The New York City Council has reached a deal on legislation that will require all businesses with 15 or more full-time employees to allow five paid sick days per year for those workers. This deal is about three years in the making, as City Council speaker Christine Quinn had previously blocked it out of fears it would be harmful for an already-fragile economy. Mayor Bloomberg is expected to veto the legislation, but the New York Times reports that it likely has enough support in the Council to override that veto.
If that happens, the legislation still won't go into effect until the next spring, and for the first year-and-a-half it would only apply to businesses with 20 or more employees. In either case, this will directly affect restaurants, many of which will now be required to give paid sick leave to employees that previously didn't get any. Last night Bloomberg critic Ryan Sutton fished for opinions on the legislation on Twitter, with William Tiggert arguing that between paid sick leave and new healthcare laws, restaurant payroll costs will go up four percent or more, with this cost transferring to consumers. The flip side, of course, is that this will theoretically lead to less food-borne illness, as fewer restaurant workers come to work sick for fear of losing wages or getting fired.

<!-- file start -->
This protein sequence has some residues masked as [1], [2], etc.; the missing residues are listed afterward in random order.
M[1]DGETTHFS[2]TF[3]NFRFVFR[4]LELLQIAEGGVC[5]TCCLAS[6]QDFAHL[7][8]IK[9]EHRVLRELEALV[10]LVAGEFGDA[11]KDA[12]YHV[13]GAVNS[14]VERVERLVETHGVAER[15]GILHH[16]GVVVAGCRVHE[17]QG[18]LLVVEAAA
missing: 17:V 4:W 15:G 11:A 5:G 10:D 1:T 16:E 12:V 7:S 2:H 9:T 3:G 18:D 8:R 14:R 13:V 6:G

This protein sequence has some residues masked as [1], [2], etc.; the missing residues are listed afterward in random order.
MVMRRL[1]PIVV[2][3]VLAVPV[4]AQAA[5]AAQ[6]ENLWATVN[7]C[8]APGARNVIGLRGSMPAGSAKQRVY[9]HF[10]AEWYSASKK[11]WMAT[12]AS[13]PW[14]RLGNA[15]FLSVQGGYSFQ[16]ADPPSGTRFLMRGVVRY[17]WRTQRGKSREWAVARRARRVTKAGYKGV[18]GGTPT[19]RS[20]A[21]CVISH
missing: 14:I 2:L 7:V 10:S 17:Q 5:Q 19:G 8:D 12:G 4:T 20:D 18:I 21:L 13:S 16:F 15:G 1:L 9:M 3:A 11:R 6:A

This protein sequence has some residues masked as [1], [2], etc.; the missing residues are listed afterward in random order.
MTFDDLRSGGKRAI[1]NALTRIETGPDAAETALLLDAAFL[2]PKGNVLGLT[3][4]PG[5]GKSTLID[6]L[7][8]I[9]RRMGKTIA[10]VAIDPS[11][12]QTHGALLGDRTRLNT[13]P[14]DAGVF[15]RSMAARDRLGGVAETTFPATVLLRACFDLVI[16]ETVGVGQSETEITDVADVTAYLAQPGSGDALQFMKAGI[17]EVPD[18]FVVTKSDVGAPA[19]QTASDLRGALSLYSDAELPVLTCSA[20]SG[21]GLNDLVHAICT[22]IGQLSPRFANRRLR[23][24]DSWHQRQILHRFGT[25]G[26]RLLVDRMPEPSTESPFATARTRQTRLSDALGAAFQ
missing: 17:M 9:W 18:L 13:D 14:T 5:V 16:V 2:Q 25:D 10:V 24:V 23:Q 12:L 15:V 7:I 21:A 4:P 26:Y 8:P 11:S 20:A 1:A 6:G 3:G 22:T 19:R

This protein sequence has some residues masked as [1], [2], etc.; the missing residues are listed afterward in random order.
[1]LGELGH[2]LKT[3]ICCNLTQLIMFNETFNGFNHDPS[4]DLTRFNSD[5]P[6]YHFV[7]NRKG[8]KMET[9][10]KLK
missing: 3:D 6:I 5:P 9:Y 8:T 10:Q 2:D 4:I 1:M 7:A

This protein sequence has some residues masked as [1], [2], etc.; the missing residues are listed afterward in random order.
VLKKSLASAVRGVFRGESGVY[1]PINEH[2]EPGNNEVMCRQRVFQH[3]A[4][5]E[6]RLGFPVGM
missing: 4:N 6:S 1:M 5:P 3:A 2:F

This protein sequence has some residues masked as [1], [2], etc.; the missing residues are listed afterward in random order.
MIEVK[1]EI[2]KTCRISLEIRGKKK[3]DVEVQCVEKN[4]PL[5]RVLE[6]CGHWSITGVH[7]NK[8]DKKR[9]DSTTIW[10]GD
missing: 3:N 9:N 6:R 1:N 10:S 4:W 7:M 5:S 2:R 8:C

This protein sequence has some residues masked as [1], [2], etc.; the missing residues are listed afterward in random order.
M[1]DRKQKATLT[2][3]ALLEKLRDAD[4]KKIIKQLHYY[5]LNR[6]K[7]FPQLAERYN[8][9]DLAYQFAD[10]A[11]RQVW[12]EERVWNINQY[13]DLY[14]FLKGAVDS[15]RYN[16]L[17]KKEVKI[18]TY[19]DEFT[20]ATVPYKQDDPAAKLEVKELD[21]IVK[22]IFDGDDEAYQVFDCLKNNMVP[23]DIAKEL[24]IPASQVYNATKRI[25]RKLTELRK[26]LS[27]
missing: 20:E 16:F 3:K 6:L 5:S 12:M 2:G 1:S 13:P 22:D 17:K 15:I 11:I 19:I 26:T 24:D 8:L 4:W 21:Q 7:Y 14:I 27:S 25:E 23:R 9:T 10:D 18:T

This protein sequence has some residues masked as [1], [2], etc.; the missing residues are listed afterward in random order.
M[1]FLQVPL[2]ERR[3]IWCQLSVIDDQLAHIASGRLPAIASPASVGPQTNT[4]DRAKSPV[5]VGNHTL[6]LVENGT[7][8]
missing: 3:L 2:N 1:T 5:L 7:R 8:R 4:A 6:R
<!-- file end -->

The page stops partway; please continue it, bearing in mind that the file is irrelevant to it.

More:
Similar legislation exists in cities (with vibrant food scenes) like San Francisco, Portland, and Seattle. In those cities the rules are actually even more stringent, requiring any business with more than five employees to offer paid sick leave.
· Deal Reached on Paid Sick Leave in New York City [NYT]